Shanghai Fashion Week: How to Make ‘Made In China’ Great Again

    Designers at Shanghai Fashion Week and Phillip Lim all recognize the importance of Chinese connection in enticing consumers in China.
    Independent label HAIZHENWANG spring/summer collection was shown in SHFW2018. Photo: Weibo
    Tamsin SmithAuthor
      Published   in Fashion

    Shanghai Fashion Week has long been regarded as a place for foreign brands to tentatively test the Chinese market, offering luxury fashion houses the opportunity to quietly assess growing demand in the world’s largest market. This season, the event featured more homegrown talent than ever before, including well-acclaimed Chinese brands Angel Chen, Museum of Friendship, C.J.YAO, FFIXXED Studios, Yingpei Studio and Samuel Gui Yang.

    In a market that is fixated on the biggest and best Western brands, insiders at this season’s shows suggest the tide is turning on the smartest way to entice Chinese consumers.

    “This year, one of the main themes of our show is to embrace the body of the Asian woman. We’ve seen it this season at New York Fashion Week with the American woman, but now it’s our turn” said Harris Chan Pak-hei, creative director of Hong-Kong brand MOISELLE, who opened Shanghai Fashion Week this season.

    “We want to show that we understand Asian women, their bodies, and mentalities, and they can trust and connect with our clothing.”

    In line with Harris, global fashion designer Phillip Lim stressed the importance of remaining loyal to Chinese heritage, and in turn gaining the trust and loyalty of Chinese consumers. The Thai-born American national is of Chinese descent and was speaking at Business of Fashion’s first China Summit this week.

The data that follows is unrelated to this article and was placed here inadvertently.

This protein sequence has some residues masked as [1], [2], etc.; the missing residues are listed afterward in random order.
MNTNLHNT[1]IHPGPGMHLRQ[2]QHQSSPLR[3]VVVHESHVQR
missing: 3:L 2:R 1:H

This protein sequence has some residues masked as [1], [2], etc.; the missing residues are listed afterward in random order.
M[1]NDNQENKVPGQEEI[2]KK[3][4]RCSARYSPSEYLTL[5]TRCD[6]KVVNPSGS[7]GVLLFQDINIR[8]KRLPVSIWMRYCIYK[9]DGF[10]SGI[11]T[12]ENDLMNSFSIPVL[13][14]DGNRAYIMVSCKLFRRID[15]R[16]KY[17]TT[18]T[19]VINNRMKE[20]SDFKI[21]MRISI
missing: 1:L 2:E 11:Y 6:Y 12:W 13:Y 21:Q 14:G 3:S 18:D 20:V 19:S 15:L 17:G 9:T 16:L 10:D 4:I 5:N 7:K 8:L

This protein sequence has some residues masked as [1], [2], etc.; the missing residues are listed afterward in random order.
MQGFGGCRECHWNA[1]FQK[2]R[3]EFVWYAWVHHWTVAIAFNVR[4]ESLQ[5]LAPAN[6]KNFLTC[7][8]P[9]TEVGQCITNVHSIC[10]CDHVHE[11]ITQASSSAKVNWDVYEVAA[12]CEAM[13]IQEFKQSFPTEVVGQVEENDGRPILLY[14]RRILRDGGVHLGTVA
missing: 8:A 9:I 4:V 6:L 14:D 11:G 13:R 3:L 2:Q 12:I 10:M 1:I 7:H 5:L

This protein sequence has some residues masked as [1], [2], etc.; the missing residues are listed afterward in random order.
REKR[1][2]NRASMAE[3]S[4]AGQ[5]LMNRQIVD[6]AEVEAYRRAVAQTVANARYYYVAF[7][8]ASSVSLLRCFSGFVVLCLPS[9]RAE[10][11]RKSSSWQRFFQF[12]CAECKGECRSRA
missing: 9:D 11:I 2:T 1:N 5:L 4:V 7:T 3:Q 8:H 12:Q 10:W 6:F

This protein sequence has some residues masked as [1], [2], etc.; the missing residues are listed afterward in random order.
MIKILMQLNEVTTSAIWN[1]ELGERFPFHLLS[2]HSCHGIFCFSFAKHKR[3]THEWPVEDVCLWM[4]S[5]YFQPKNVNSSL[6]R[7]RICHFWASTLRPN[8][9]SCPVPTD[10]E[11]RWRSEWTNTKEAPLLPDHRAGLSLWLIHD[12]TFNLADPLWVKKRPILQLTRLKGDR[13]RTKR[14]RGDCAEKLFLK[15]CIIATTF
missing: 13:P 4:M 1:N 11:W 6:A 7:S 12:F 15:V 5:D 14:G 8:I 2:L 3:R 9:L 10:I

“It has always been important to me to maintain the key values of my Chinese heritage. The most important thing is the idea that things are not spoken—beauty is understated. This is what keeps our buyers around the world coming back, and the industry in China needs to realize it.”

    “Whilst I’ve been in Shanghai this week I’ve been astounded by some of the clothes that are made for the Chinese market. I said to myself, ‘wow, they don’t understand the market here at all. It’s very loud and gaudy- it’s very Western. With China, it’s not like that. It should be driven by beauty, a beauty that’s not spoken.”

    International luxury brands are beginning to understand how respect for the Chinese consumer’s opinion can push sales forwards.

    In addition to this year hosting its internationally renowned show in Shanghai, global lingerie brand Victoria’s Secret has also stated it will enlist more Chinese models for its catwalk. Elsewhere, Burberry packed out its London Fashion Week show with China KOLs to retain the confidence of the young Chinese market.

    As Lim put it, “In China, it's important to not only market to consumers, but to share with them and listen to them. The appetite here is ferocious, not just for clothes but for design and beauty.”

    “It's time we promote the idea that Made In China is beautiful. Made In China should be a source of pride. This is starting to happen on the surface because now everyone wants to enter the market here. But I think there is still a respect that is lacking. The West can see the Chinese market as a kind of big, fast black hole—I think it’s going to take time to get rid of this view.”

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